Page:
829 Southdrive

829 Southdrive

A New Jersey state of mind

Monday, April 30, 2012

Comfort Zone

Seaside Park Race Finish, 1969.  Now that's a committee boat.

Many bloggers recently have been taking Tillerman's latest writing
 assignment very personally, and I'm no exception.  The New Jersey
Shore is my sanctuary.  When I daydream, this is where the dream
usually takes place.  It's re-assuring to know that a mere hour's
drive to the east gets me to my comfort zone, a place where I've
spent endless days and where I am drawn to still.  If you didn't
know by now, I'm a nostalgic kind of guy, and the Jersey Shore,
 the Barnegat Bay in particular, is the Top Sailing Destination
on my Planet.  If I've bored you before with this, bear with me.

Where did I put my sandwich?

When I was little, the shore was always there, waiting
for me, staying exactly like it was when I last left.
The smells down there were summer smells:  in the
garage was turpentine, bottom paint and plywood. The 
kitchen smelled like limes, quinine, toast and bacon, and 
out front there was bayberry, spearmint, salt air, 
Coppertone and that sulphury sedge gas, mixed
in with an occasional Newport or Garcia Vega .

No Diving!

There was always a dock to be out on.  Something about being
over water is very cool for me.  Riding bikes on the dock was 
fun too.  I used to keep my Laser out on the end of that dock.
When we weren't sailing, we fished and crabbed from the dock.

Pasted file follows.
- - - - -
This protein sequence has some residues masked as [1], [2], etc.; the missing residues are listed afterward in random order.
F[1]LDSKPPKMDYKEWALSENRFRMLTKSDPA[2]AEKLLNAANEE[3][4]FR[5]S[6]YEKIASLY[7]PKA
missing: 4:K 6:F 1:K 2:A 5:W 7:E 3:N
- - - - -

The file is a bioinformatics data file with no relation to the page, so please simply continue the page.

On really hot days, my Dad and Uncle would float in tire tubes
and hang on to the underside of the dock and drink beer.
Under the dock.  Cool.

Uncle Don (Mojo's Dad) and Mom in Cedarcroft, up the Metedeconk

As with our parents before us, there were always boats to play in, 
on land or in the water.  Every family had boats, didn't they?  It was 
just a given that the shore houses would always be there and 
we'd be down the shore all summer long, for the rest of our lives. 

There were always cousins around, and they were expected to be
there.  I mean, that's where I usually saw my cousins.  If we got
there first, I would stay awake and look up South Drive for
headlights to come down to the end of the street.  It was hard
to fall asleep until they arrived later that Friday evening.

As the cousins got older, they all came down at different times,
with different friends, with different agendas, in different cars.  
But once they got there, they all seemed young again.
At least for the weekend.  I miss those days terribly.

An older photo, this looks south from somewhere in the Tice's
Shoal area, with the Barnegat Lighthouse around the bend.
This is much like what the pirates and merchant ships from 
hundreds of years ago saw while exploring the shallow estuary 
known as the Barnegat Bay.

I don't know much about inland lake sailing, but there's a
certain warm and fuzzy feeling I get from coming back to the
dock completely encrusted in salt. The windier and
rougher the bay is, the crustier you become.  And knowing
that a certain someone's ashes were lovingly sifted into 
this bay eight summers ago, I gotta believe that a little part
of him comes home with us every time we sail.  Goddamn,
I wish we had more time with him.

In retrospect, that cover was made for this post.
Imagine our surprise at the airport newsstand!

October sunset up the Metedeconk, 1964

Spectacular sunsets are the norm, if you're paying attention at the
time and not bending over with your head in the cooler.  But hey,
while you're down there...........

July 4th, 2010 at Tice's Shoal

I've been blessed for having grown up near and on the water.
It's awe-inspiring here, where earth ends and heaven begins.
The Barnegat Bay is my obvious choice for The Top Sailing
Destination on the Planet. And to have this resource in my